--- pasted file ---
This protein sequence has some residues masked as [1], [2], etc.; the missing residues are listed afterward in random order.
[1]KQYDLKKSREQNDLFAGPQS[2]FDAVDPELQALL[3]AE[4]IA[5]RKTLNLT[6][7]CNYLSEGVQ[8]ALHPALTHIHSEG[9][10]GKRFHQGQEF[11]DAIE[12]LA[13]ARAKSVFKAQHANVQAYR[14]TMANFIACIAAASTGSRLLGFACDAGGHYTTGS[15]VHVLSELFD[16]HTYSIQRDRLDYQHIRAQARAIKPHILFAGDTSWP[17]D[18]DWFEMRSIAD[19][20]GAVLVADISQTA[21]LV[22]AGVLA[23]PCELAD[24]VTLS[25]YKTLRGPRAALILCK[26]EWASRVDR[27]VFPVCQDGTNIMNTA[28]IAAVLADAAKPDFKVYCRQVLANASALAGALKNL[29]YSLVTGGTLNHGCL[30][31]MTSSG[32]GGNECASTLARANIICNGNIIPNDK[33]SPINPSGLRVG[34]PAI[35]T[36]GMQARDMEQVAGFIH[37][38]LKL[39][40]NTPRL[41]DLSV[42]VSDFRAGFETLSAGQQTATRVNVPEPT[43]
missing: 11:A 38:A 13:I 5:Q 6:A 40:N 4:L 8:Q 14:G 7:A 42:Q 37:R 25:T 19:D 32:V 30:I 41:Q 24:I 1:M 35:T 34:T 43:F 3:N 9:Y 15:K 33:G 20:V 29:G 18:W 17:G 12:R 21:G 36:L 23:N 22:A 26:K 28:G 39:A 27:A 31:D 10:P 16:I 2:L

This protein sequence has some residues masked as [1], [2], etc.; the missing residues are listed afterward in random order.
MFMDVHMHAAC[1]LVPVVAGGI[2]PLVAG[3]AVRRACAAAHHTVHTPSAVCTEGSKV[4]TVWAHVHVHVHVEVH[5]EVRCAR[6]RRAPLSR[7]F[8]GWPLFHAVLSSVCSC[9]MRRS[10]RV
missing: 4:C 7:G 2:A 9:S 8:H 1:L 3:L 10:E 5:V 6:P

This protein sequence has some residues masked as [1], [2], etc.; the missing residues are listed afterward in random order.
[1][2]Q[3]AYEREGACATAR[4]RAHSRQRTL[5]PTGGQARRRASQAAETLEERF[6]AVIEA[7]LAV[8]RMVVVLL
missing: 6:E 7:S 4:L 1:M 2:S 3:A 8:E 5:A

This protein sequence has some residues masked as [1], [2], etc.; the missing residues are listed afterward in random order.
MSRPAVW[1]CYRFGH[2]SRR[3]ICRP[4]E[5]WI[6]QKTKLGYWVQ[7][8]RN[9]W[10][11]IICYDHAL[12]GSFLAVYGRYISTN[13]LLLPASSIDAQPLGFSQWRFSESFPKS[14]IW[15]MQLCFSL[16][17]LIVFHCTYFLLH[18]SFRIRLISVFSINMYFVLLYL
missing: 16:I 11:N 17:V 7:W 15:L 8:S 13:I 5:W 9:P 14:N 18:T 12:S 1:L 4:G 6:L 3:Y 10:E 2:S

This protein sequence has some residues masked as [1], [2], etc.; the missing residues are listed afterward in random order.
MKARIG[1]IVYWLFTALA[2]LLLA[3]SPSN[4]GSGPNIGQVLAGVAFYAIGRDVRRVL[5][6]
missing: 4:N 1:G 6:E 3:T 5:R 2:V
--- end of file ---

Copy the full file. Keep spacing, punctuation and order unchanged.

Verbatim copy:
This protein sequence has some residues masked as [1], [2], etc.; the missing residues are listed afterward in random order.
[1]KQYDLKKSREQNDLFAGPQS[2]FDAVDPELQALL[3]AE[4]IA[5]RKTLNLT[6][7]CNYLSEGVQ[8]ALHPALTHIHSEG[9][10]GKRFHQGQEF[11]DAIE[12]LA[13]ARAKSVFKAQHANVQAYR[14]TMANFIACIAAASTGSRLLGFACDAGGHYTTGS[15]VHVLSELFD[16]HTYSIQRDRLDYQHIRAQARAIKPHILFAGDTSWP[17]D[18]DWFEMRSIAD[19][20]GAVLVADISQTA[21]LV[22]AGVLA[23]PCELAD[24]VTLS[25]YKTLRGPRAALILCK[26]EWASRVDR[27]VFPVCQDGTNIMNTA[28]IAAVLADAAKPDFKVYCRQVLANASALAGALKNL[29]YSLVTGGTLNHGCL[30][31]MTSSG[32]GGNECASTLARANIICNGNIIPNDK[33]SPINPSGLRVG[34]PAI[35]T[36]GMQARDMEQVAGFIH[37][38]LKL[39][40]NTPRL[41]DLSV[42]VSDFRAGFETLSAGQQTATRVNVPEPT[43]
missing: 11:A 38:A 13:I 5:Q 6:A 40:N 4:L 8:Q 14:G 7:A 42:Q 37:R 25:T 19:D 32:V 30:I 41:Q 24:I 1:M 35:T 34:T 43:F 3:N 9:Y 15:K 33:G 20:V 29:G 18:W 17:G 12:R 21:G 36:L 23:N 22:A 26:K 28:G 39:A 27:A 31:D 10:P 16:I 2:L

This protein sequence has some residues masked as [1], [2], etc.; the missing residues are listed afterward in random order.
MFMDVHMHAAC[1]LVPVVAGGI[2]PLVAG[3]AVRRACAAAHHTVHTPSAVCTEGSKV[4]TVWAHVHVHVHVEVH[5]EVRCAR[6]RRAPLSR[7]F[8]GWPLFHAVLSSVCSC[9]MRRS[10]RV
missing: 4:C 7:G 2:A 9:S 8:H 1:L 3:L 10:E 5:V 6:P

This protein sequence has some residues masked as [1], [2], etc.; the missing residues are listed afterward in random order.
[1][2]Q[3]AYEREGACATAR[4]RAHSRQRTL[5]PTGGQARRRASQAAETLEERF[6]AVIEA[7]LAV[8]RMVVVLL
missing: 6:E 7:S 4:L 1:M 2:S 3:A 8:E 5:A

This protein sequence has some residues masked as [1], [2], etc.; the missing residues are listed afterward in random order.
MSRPAVW[1]CYRFGH[2]SRR[3]ICRP[4]E[5]WI[6]QKTKLGYWVQ[7][8]RN[9]W[10][11]IICYDHAL[12]GSFLAVYGRYISTN[13]LLLPASSIDAQPLGFSQWRFSESFPKS[14]IW[15]MQLCFSL[16][17]LIVFHCTYFLLH[18]SFRIRLISVFSINMYFVLLYL
missing: 16:I 11:N 17:V 7:W 15:L 8:S 13:I 5:W 9:P 14:N 18:T 12:S 1:L 4:G 6:L 3:Y 10:E 2:S

This protein sequence has some residues masked as [1], [2], etc.; the missing residues are listed afterward in random order.
MKARIG[1]IVYWLFTALA[2]LLLA[3]SPSN[4]GSGPNIGQVLAGVAFYAIGRDVRRVL[5][6]
missing: 4:N 1:G 6:E 3:T 5:R 2:V